According to Cambridge Dictionary a phone call (also phonecall) is something that you make, and provides the following examples

  1. Will you excuse me? I need to make a phone call.
  2. I've got a few phone calls to make.

Collins Dictionary defines phone call as:

If you make a phone call, you dial someone's phone number and speak to them by phone.
3. Wait there a minute. I just have to make a phone call.

However, there's also the expression “give someone a call” which Cambridge says:

give someone a call/ring

Longman offers numerous examples and suggest that call can be substituted with buzz and in British English with either ring or bell. I don't think I've ever heard anyone say “give somebody a bell”, but the BBC's website Learning English confirms that it is indeed a valid British expression.

The snippet below is taken from an English language course book called Complete Advanced by Cambridge Press. In this exercise, students are asked to replace the verb underlined with give or make or mark it as correct.

Questions 6 and 7

  1. In my boss's absence, I give telephone calls to customers, clean desks, and write emails.

The correct answer for Q6 is “I make telephone calls…”. Why would “give a call to a customer” or “give telephone calls to customers” be incorrect? When we give a call to someone, we manually select their number and “dial” it.

Is there a reason we don't say "make someone a call” even when it involves “dialling” i.e. making a telephone call? And vice-versa, if we can “give someone a call”, why can't we “give a phone call” too?

P.S Q7 is correct!

  • Before telephones even existed, you could give him a shout (to get his attention, after which you might tell him something). But the process of telephoning someone (especially in the early years) probably seemed so much more involved and technical that you had to make it happen (set it up, whatever). And once an idiomatic usage gets established, it can endure long after the original "reason" is irrelevant and/or long forgotten. Oct 29, 2023 at 19:48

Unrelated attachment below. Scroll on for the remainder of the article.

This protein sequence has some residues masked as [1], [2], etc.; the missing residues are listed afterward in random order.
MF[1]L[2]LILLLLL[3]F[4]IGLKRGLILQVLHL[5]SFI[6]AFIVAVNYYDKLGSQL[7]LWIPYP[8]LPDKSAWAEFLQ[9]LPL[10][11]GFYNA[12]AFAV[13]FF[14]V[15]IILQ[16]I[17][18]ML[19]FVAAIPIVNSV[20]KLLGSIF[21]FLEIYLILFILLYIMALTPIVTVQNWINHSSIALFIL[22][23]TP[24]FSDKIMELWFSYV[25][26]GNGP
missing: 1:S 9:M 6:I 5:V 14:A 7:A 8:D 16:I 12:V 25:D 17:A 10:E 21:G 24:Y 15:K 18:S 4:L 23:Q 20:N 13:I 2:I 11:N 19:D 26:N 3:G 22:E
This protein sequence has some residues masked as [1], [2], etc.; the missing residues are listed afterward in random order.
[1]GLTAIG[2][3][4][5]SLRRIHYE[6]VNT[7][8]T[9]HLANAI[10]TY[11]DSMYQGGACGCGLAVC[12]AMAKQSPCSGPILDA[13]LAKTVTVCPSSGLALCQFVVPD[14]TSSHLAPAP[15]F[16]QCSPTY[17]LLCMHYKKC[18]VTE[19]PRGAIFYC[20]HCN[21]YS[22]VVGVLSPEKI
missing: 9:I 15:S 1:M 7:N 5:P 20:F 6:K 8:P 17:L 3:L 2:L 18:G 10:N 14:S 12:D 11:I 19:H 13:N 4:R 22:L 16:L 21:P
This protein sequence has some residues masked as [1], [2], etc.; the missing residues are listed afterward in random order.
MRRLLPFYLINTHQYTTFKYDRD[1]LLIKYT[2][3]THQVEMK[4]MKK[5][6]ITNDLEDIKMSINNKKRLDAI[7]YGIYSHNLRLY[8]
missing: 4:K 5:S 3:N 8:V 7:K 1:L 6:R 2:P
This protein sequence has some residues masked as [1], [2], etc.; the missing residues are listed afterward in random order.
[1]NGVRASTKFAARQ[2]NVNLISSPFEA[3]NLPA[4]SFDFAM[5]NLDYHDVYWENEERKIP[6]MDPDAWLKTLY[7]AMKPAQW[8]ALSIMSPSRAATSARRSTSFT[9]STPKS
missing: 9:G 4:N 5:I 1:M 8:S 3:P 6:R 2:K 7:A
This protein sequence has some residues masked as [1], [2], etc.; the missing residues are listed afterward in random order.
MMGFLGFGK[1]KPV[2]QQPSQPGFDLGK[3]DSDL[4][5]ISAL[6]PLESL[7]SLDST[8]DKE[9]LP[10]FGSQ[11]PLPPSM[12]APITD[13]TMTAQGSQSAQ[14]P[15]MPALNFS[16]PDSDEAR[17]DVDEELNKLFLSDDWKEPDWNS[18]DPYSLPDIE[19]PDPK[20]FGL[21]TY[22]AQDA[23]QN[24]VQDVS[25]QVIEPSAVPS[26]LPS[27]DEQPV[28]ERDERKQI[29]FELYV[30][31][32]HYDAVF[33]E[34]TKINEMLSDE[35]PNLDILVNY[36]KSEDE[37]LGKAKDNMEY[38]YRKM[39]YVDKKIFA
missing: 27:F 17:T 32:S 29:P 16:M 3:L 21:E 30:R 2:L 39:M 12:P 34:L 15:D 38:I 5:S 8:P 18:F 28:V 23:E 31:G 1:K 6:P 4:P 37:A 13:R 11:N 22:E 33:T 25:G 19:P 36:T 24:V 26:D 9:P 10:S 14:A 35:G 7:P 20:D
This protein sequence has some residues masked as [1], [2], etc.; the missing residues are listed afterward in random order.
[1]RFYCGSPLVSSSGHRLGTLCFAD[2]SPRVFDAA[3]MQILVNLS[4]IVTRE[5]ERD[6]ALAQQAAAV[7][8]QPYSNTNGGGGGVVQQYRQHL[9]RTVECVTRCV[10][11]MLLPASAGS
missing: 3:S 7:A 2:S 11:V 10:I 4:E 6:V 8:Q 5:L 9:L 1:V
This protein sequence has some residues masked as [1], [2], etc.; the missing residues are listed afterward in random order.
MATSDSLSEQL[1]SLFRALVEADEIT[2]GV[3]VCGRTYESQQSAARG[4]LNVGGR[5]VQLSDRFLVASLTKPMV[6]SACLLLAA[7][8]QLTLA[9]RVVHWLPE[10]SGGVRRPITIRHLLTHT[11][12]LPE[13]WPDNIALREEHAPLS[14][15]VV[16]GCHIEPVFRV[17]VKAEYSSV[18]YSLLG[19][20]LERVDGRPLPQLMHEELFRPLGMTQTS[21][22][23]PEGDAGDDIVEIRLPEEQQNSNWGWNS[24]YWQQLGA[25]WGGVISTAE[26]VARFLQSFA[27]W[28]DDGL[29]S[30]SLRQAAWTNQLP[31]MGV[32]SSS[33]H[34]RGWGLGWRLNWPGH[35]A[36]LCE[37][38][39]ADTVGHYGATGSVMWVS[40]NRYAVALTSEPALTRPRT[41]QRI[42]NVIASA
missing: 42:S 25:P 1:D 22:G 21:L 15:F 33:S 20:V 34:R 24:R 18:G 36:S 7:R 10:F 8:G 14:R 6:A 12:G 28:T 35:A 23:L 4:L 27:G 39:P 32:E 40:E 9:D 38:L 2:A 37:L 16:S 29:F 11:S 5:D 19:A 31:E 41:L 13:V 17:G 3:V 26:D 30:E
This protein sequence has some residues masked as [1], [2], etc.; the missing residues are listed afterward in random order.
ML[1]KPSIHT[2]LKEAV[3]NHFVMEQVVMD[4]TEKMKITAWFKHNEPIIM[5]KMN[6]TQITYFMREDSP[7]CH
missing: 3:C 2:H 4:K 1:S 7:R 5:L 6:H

• @FumbleFingers you might be onto something there, it suspiciously looks like an answer to me. I have tried to explain it to an Italian private student that to give a phonecall means someone has to receive it whereas making a phonecall emphasises the action. Can't say I really convinced myself.
    – Mari-Lou A
    Oct 29, 2023 at 19:54
  • 1
    I think your approach is at least part of the "explanation" (to the extent that idiomatic usages can be "explained" at all :) Making anything (a call, a fuss, an excuse, amends,...) only requires specifying the thing[s] made. But giving someone a call requires specifying both direct (the call) and indirect (the recipient) objects. Hence Please excuse me - I have to make some calls is fine, but it wouldn't work with ...I have to give some calls. And Please excuse me - I have to give some people some calls is just a contrivance too far! :) Oct 29, 2023 at 20:21
  • "To give someone a bell" is indeed used in the UK. It think Aussies use it too. As to the explanation of why we say it one way and not another, I suppose it's because these are idioms (not literal), and many idioms are fixed expressions, and you can't really mess with them, and if you do, they sound odd.
    – Billy Kerr
    Oct 30, 2023 at 14:03